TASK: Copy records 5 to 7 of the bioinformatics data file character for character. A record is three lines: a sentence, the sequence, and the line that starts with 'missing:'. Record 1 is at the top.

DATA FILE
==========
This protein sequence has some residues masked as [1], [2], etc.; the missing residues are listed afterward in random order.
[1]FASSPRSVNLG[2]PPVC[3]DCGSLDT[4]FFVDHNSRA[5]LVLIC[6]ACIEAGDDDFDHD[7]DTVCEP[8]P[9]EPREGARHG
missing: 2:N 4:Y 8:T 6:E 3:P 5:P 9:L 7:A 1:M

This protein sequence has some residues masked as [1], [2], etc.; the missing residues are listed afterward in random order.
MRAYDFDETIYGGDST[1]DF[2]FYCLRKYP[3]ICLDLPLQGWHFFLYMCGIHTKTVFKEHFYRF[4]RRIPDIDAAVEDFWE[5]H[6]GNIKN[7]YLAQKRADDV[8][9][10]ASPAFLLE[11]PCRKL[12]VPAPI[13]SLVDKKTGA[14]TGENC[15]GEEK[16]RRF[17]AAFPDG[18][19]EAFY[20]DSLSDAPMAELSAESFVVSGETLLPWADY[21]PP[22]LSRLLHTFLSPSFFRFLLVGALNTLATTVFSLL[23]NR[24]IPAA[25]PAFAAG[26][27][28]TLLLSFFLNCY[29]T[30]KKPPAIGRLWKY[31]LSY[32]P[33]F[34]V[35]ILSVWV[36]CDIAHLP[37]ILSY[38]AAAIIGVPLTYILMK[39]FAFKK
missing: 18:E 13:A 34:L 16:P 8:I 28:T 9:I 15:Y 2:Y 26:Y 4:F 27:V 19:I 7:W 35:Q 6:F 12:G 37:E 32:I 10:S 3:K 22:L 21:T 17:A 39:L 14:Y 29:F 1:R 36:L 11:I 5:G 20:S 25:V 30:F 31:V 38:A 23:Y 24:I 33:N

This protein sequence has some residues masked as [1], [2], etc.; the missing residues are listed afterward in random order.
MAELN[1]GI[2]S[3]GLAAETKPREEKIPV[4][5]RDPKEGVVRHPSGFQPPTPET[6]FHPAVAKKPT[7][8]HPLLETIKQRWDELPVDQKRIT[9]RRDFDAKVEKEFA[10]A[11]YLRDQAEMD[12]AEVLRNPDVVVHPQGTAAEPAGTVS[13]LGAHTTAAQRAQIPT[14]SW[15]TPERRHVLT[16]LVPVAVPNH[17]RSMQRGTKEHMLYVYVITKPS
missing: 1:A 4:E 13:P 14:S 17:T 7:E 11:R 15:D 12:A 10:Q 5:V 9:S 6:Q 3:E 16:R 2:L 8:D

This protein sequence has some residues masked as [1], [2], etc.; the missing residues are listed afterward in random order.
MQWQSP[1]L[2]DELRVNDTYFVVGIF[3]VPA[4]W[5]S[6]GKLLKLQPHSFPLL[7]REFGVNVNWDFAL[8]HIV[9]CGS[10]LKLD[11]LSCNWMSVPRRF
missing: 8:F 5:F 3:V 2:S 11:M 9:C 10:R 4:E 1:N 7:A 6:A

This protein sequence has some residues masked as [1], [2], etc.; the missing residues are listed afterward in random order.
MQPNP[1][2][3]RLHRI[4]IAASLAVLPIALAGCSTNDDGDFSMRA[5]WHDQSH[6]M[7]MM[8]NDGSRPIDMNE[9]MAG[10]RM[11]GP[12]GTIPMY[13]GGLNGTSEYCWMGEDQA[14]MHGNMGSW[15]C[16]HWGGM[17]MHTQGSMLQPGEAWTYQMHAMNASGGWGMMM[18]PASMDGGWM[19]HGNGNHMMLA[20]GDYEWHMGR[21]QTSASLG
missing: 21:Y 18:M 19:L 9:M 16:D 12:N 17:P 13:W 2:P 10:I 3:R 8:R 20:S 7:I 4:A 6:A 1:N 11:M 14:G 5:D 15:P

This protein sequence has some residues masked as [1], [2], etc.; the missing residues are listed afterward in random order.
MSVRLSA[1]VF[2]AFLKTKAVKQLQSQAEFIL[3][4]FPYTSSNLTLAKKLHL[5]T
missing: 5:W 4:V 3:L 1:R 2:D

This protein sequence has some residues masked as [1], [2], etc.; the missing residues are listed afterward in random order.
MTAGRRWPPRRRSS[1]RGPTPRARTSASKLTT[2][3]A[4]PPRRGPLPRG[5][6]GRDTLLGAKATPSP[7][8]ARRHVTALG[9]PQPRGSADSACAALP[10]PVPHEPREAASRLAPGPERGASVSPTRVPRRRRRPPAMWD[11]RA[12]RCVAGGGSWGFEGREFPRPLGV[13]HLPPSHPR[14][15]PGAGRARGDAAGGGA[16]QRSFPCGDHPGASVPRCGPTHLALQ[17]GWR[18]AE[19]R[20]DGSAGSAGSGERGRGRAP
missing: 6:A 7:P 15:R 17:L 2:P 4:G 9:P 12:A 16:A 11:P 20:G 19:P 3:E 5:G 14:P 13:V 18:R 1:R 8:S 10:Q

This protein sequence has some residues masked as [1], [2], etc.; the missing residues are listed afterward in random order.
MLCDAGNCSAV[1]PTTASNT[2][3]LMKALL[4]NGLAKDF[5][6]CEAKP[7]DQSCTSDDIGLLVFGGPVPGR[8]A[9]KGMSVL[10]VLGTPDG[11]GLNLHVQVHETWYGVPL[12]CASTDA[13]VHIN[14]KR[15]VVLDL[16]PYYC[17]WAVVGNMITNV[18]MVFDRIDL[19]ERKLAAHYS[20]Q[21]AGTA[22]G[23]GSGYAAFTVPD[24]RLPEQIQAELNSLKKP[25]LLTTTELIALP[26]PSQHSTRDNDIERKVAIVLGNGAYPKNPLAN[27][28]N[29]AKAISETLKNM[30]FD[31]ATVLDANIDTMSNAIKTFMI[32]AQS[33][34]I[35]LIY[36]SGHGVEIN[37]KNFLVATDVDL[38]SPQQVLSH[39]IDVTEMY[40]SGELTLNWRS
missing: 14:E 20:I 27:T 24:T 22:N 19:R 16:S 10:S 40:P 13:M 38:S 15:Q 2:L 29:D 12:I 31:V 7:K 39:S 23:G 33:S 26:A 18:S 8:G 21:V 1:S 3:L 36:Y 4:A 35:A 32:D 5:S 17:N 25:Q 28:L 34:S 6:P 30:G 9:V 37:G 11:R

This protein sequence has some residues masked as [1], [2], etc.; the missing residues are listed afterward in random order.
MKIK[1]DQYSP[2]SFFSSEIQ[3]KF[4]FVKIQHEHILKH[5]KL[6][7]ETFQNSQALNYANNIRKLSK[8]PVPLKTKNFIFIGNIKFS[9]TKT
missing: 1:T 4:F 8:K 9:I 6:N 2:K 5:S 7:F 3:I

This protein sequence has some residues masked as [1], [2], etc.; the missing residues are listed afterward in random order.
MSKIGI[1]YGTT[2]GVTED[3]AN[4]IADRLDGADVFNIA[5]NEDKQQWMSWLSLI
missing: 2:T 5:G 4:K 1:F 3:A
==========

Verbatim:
This protein sequence has some residues masked as [1], [2], etc.; the missing residues are listed afterward in random order.
MQPNP[1][2][3]RLHRI[4]IAASLAVLPIALAGCSTNDDGDFSMRA[5]WHDQSH[6]M[7]MM[8]NDGSRPIDMNE[9]MAG[10]RM[11]GP[12]GTIPMY[13]GGLNGTSEYCWMGEDQA[14]MHGNMGSW[15]C[16]HWGGM[17]MHTQGSMLQPGEAWTYQMHAMNASGGWGMMM[18]PASMDGGWM[19]HGNGNHMMLA[20]GDYEWHMGR[21]QTSASLG
missing: 21:Y 18:M 19:L 9:M 16:D 12:N 17:P 13:W 2:P 10:I 3:R 8:R 20:S 7:I 4:A 6:A 1:N 11:M 14:G 5:D 15:P

This protein sequence has some residues masked as [1], [2], etc.; the missing residues are listed afterward in random order.
MSVRLSA[1]VF[2]AFLKTKAVKQLQSQAEFIL[3][4]FPYTSSNLTLAKKLHL[5]T
missing: 5:W 4:V 3:L 1:R 2:D

This protein sequence has some residues masked as [1], [2], etc.; the missing residues are listed afterward in random order.
MTAGRRWPPRRRSS[1]RGPTPRARTSASKLTT[2][3]A[4]PPRRGPLPRG[5][6]GRDTLLGAKATPSP[7][8]ARRHVTALG[9]PQPRGSADSACAALP[10]PVPHEPREAASRLAPGPERGASVSPTRVPRRRRRPPAMWD[11]RA[12]RCVAGGGSWGFEGREFPRPLGV[13]HLPPSHPR[14][15]PGAGRARGDAAGGGA[16]QRSFPCGDHPGASVPRCGPTHLALQ[17]GWR[18]AE[19]R[20]DGSAGSAGSGERGRGRAP
missing: 6:A 7:P 15:R 17:L 2:P 4:G 9:P 12:A 16:A 11:P 20:G 19:P 3:E 5:G 14:P 13:V 18:R 1:R 8:S 10:Q